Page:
Mountain Birdwatch Survey on the Skyline Trail 2015

IMG_0466Pictured here is most of the stuff I carried up to the Skyline Trail for my Mountain Birdwatch survey up there this year. I have participated in this citizen science initiative to monitor high elevation songbirds for 16 years now. This was my fourth year on this route, which requires a solid hike in. Not pictured above are the clothes I wore (including hiking boots), a small bag of food (I pretty much snacked the whole time as cooking requires a stove I did not want to carry) and an iPhone (for emergencies and to use as a stopwatch for the survey).

Back in 2000, the first year of the survey, I rose early and walked about my door to hike up to my survey route. I lived in Bolton, at over 2,000 feet elevation, and the route was only a short hike away. The survey’s methods were also different then, with fewer birds to monitor and less time required. I could rise at 5:00 to start by 6:00. This route is different as is the survey. Now I drive an hour, hike three hours, and I need to start about 4:00. When I first adopted this new route, I did the math to figure out what time I would need to get started if I did not spend the night up there. Including prep time and longer hiking time in the dark, I figured starting at 10:00 pm would do the trick. So spending the night just made sense.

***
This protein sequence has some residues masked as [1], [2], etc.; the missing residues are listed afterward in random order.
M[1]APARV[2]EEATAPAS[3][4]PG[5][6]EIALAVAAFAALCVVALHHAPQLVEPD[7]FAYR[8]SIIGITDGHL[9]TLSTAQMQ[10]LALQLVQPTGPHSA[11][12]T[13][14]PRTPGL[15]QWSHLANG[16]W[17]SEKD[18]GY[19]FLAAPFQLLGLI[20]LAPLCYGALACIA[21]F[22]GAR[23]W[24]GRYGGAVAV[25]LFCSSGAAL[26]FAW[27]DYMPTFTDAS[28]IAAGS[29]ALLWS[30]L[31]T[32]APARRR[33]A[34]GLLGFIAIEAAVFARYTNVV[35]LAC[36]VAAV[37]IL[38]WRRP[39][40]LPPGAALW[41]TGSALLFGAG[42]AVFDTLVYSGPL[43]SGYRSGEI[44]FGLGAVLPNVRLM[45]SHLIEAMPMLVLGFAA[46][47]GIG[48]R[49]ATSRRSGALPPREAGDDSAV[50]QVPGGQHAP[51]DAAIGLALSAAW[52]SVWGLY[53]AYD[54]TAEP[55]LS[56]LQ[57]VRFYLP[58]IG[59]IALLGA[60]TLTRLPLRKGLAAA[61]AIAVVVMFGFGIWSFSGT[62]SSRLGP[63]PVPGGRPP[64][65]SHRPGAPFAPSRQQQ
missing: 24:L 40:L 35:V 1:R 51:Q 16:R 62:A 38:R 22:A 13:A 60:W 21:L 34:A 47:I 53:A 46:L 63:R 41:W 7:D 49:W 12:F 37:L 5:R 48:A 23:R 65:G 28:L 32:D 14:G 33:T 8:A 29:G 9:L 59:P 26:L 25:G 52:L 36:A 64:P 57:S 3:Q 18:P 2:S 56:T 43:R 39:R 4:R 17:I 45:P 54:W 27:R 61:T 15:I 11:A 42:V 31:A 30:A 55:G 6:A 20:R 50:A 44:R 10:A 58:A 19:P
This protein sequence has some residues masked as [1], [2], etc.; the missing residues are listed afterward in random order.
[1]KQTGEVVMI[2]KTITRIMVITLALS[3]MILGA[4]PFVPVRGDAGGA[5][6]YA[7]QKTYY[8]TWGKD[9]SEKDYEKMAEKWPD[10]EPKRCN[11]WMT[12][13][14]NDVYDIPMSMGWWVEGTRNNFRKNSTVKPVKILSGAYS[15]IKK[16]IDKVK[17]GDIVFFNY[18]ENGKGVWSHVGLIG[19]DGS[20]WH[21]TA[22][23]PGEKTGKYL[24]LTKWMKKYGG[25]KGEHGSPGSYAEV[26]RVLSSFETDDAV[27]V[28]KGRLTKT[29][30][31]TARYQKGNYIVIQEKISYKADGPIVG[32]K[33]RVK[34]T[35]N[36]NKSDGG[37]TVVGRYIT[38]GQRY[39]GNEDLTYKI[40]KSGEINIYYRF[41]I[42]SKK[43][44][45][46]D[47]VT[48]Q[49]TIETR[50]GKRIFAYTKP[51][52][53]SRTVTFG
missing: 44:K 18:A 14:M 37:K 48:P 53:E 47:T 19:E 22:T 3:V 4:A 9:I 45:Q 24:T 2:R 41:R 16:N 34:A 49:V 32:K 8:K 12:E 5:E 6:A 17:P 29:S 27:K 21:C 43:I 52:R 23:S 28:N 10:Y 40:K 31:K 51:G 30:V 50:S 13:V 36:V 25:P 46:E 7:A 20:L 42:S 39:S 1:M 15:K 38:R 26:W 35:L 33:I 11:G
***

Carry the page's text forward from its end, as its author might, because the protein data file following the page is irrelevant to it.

Let me tell you, that hike is a beast. It seems like it shouldn’t be that hard. It is only about three miles. A 5K is about three miles, and my 10-year old kid can do that in 45 minutes or less. This, however, is no 5K. The route starts off easy enough, on a well-traveled trail up to the Stowe Pinnacle. Yesterday, as usual on a sunny June day, there were scores of people hiking up and down. I always feel a little odd hiking past people who are wearing running shoes and white T-shirts with my full pack (especially on the way back down when I am covered in mud and sweat and smashed black flies).

The beginning of my hike--easy going on a blue bird day.

The beginning of my hike–easy going on a blue bird day.

After a mile I peel off onto a trail leading up to the ridge. That trail is steep and rocky and covered in roots and slippery and downright tough. Few people go up there but I always seem to see those few, usually when I am talking aloud to myself and they are suddenly upon me. Despite my embarrassment I keep plodding and make it to the ridge. This time I did not take a break until I hit the Skyline Trail. I needed a break at that point.

Pack off at the Skyline Trail junction.

Pack off at the Skyline Trail junction.

At this point I only have to hike along the ridge to Point One, near where I will camp for the night. This is a mere mile, so no problem. At least I think that every time. But that mile takes another hour, with steep up and down (there is a ladder at one point) on a slippery narrow trail. I need to stop to fill water bottles along this stretch, as there is only one water source up there. Eventually I get to my spot and set up camp. Then I take a longer break.